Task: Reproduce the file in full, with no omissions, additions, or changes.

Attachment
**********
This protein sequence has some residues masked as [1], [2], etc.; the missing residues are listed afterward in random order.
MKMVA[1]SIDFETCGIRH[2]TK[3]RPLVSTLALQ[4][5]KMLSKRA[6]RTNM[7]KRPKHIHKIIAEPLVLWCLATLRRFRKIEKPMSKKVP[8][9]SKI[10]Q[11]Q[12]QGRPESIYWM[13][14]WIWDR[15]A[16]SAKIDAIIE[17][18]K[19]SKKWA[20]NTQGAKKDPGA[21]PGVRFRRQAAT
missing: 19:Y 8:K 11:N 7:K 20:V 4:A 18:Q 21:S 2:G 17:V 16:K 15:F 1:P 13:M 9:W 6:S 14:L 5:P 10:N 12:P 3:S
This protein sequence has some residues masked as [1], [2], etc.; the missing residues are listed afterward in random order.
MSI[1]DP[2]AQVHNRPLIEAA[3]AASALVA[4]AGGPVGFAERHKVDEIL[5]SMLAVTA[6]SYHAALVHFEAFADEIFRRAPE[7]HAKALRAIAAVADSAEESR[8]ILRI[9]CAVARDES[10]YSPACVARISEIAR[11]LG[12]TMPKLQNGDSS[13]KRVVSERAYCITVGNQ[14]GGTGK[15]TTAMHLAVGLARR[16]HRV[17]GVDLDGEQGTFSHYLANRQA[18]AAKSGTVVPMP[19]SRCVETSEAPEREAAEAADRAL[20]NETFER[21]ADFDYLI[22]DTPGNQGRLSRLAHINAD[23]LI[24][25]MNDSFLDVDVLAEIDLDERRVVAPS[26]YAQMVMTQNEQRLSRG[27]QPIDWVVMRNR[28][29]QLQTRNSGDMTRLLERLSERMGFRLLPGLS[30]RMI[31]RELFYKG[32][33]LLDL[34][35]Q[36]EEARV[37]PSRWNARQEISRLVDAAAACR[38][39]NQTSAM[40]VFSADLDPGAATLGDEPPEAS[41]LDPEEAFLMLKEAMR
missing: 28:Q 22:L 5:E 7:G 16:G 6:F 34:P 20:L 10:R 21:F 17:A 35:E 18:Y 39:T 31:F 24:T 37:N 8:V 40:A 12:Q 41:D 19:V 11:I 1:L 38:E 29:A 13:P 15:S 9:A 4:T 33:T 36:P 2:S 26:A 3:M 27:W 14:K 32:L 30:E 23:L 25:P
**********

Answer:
This protein sequence has some residues masked as [1], [2], etc.; the missing residues are listed afterward in random order.
MKMVA[1]SIDFETCGIRH[2]TK[3]RPLVSTLALQ[4][5]KMLSKRA[6]RTNM[7]KRPKHIHKIIAEPLVLWCLATLRRFRKIEKPMSKKVP[8][9]SKI[10]Q[11]Q[12]QGRPESIYWM[13][14]WIWDR[15]A[16]SAKIDAIIE[17][18]K[19]SKKWA[20]NTQGAKKDPGA[21]PGVRFRRQAAT
missing: 19:Y 8:K 11:N 7:K 20:V 4:A 18:Q 21:S 2:G 17:V 16:K 15:F 1:P 13:M 9:W 6:S 14:L 5:P 10:N 12:P 3:S
This protein sequence has some residues masked as [1], [2], etc.; the missing residues are listed afterward in random order.
MSI[1]DP[2]AQVHNRPLIEAA[3]AASALVA[4]AGGPVGFAERHKVDEIL[5]SMLAVTA[6]SYHAALVHFEAFADEIFRRAPE[7]HAKALRAIAAVADSAEESR[8]ILRI[9]CAVARDES[10]YSPACVARISEIAR[11]LG[12]TMPKLQNGDSS[13]KRVVSERAYCITVGNQ[14]GGTGK[15]TTAMHLAVGLARR[16]HRV[17]GVDLDGEQGTFSHYLANRQA[18]AAKSGTVVPMP[19]SRCVETSEAPEREAAEAADRAL[20]NETFER[21]ADFDYLI[22]DTPGNQGRLSRLAHINAD[23]LI[24][25]MNDSFLDVDVLAEIDLDERRVVAPS[26]YAQMVMTQNEQRLSRG[27]QPIDWVVMRNR[28][29]QLQTRNSGDMTRLLERLSERMGFRLLPGLS[30]RMI[31]RELFYKG[32][33]LLDL[34][35]Q[36]EEARV[37]PSRWNARQEISRLVDAAAACR[38][39]NQTSAM[40]VFSADLDPGAATLGDEPPEAS[41]LDPEEAFLMLKEAMR
missing: 28:Q 22:L 5:E 7:G 16:G 6:F 34:P 20:L 10:R 21:F 17:A 35:E 18:Y 39:T 31:F 24:T 37:N 8:V 40:A 12:Q 41:D 19:V 11:I 1:L 38:E 29:A 13:P 15:S 9:A 4:T 33:T 36:P 2:S 26:A 3:M 27:W 14:K 32:L 30:E 23:L 25:P